A ritual for the spirits of Tinuy-an Falls

Surrounded by boulders, trees and waters rushing down Tinuy-an Falls, a baylan (tribal spiritual leader) led an early morning ritual on September 20. Called Diwatahan it is done on this date every year to honor the spirits of the forest of the falls, which is located in Bislig City.

Tribal folks and a few lowlanders gathered around an altar-like structure made of bamboo. The baylan began with a chant – a prayer – and ended with an offering of blood of a live white pig and a chicken to “touch base” with the kind spirits.

Photo courtesy of Glenne Lapura

“We do not see them but they see us,” said a humble Manobo gentleman beside me. Short, dark and wearing eyeglasses and a dark polo shirt, Jose said he lives atop the waterfalls. Up in the thick jungle, I imagined. “Much, much farther and higher,” he smiled as he replied to my curiosity.

The ritual served in part as an act of solidarity with the Christian celebration of the feast day of Bislig, on September 22. The Manobos played host to government officials and guests who came to honor them as well. A second ritual intended for them was to follow at 9 am.

“We Manobos like to make friends because friends help and respect each other,” said Jose. He is proud and confident of their land, which has been recognized by law as ancestral domain. “We have looked after this since our forefathers’ time.”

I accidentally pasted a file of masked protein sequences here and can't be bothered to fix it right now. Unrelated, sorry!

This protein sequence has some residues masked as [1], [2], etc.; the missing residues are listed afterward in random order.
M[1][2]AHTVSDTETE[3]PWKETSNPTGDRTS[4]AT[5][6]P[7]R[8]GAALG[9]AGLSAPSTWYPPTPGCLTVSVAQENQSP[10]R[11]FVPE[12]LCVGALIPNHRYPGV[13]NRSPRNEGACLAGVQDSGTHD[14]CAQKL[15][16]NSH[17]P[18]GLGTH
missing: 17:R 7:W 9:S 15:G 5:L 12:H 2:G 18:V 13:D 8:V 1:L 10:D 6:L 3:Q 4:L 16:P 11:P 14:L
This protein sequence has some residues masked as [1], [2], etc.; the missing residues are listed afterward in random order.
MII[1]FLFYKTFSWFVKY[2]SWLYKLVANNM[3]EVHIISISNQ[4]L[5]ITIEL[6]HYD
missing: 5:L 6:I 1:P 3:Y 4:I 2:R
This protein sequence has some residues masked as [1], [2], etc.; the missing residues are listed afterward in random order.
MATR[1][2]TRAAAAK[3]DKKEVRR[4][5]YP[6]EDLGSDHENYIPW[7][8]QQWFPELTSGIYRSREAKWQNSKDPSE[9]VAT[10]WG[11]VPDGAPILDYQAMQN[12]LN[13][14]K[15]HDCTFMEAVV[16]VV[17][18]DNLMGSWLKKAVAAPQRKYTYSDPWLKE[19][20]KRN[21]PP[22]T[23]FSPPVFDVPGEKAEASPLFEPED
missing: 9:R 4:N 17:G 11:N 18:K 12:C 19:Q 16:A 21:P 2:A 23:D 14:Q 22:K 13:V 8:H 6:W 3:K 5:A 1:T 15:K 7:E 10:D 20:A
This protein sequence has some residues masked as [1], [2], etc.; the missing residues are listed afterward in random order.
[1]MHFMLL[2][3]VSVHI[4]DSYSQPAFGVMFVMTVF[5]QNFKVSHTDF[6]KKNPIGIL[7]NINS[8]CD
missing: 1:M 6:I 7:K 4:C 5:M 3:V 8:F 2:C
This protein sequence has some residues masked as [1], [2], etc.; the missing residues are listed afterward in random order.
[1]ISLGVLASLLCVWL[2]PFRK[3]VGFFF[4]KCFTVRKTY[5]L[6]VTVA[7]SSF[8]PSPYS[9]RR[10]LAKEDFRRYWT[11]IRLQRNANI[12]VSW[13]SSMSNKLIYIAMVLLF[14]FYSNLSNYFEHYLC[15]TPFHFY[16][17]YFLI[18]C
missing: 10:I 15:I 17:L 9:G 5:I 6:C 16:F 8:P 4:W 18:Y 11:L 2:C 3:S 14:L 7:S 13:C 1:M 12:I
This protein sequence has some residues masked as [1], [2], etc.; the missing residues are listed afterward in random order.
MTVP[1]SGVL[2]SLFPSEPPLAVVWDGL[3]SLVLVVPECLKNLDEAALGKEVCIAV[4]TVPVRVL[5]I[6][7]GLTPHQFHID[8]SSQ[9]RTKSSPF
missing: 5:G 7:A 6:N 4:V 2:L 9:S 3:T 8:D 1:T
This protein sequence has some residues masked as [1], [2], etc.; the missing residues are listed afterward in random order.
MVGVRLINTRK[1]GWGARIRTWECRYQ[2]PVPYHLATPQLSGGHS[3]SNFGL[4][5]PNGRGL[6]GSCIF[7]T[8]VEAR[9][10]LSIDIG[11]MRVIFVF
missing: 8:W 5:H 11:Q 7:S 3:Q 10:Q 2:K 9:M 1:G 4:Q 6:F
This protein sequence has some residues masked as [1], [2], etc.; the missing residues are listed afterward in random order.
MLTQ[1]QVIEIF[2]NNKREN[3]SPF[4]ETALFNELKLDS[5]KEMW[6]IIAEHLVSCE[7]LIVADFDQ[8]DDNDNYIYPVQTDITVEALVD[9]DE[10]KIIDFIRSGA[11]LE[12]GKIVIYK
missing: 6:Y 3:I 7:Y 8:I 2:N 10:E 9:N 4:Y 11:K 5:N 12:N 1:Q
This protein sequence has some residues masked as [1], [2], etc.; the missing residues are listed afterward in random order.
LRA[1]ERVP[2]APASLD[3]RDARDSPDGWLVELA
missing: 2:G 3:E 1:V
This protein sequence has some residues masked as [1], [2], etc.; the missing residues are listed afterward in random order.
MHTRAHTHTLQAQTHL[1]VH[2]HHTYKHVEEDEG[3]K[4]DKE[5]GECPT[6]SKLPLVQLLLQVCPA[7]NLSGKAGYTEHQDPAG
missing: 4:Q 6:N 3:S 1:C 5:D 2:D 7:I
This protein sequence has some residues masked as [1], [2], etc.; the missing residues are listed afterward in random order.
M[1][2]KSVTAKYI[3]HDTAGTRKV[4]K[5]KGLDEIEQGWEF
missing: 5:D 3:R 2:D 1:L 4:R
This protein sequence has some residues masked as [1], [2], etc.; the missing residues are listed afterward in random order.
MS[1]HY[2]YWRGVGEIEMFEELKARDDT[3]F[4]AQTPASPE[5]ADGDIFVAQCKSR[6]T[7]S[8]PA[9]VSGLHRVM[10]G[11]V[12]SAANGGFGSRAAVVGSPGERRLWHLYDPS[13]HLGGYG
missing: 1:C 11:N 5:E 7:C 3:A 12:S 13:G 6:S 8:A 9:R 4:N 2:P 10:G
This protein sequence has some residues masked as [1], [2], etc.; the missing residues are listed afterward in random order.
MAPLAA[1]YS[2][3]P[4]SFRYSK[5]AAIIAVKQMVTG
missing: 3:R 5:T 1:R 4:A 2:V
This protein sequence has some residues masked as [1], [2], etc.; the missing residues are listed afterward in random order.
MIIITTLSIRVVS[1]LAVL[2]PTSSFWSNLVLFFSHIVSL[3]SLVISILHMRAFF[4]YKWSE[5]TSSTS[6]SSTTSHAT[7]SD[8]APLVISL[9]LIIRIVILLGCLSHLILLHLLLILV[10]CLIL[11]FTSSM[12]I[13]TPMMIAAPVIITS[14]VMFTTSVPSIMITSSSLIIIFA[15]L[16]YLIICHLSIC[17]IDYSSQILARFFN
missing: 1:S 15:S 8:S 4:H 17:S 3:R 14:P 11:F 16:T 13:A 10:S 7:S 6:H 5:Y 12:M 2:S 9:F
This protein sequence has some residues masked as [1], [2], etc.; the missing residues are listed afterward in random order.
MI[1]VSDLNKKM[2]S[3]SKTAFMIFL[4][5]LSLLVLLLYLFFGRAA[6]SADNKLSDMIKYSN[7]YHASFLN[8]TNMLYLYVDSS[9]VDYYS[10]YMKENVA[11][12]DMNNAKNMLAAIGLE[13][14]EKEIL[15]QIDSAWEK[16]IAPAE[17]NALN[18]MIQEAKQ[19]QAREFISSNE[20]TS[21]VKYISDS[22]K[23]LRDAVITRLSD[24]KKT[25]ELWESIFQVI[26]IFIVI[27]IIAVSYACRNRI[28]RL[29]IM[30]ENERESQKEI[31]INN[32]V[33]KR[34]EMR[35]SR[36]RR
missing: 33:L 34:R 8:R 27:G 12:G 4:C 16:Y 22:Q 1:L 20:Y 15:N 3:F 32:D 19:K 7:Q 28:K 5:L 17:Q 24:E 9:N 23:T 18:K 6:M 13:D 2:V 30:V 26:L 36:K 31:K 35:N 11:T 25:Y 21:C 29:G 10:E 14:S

While we talked, a young hornbill, or kalaw in local dialect, landed atop a tree where we stood. “It’s Kayamutan,” he told me. A pet of a datu (tribal chieftain), the bird glided towards the arm of a young man, stealing the attention of the small crowd. It is believed that the presence or sight of the kalaw brings good luck.

The Hornbill is one of the few bird varieties residing in the forest which has become a known destination of professional bird-watching enthusiasts in the country and abroad. “You will see them early morning and they hover in groups,” Jose said.

When I asked Jose if the spirits have shown themselves to him at least once, he said no, not even once, “but I heard them singing”. And last night, he told me, he heard a diwata (fairy) sing. (Ramon Jorge Sarabosing/MindaNews)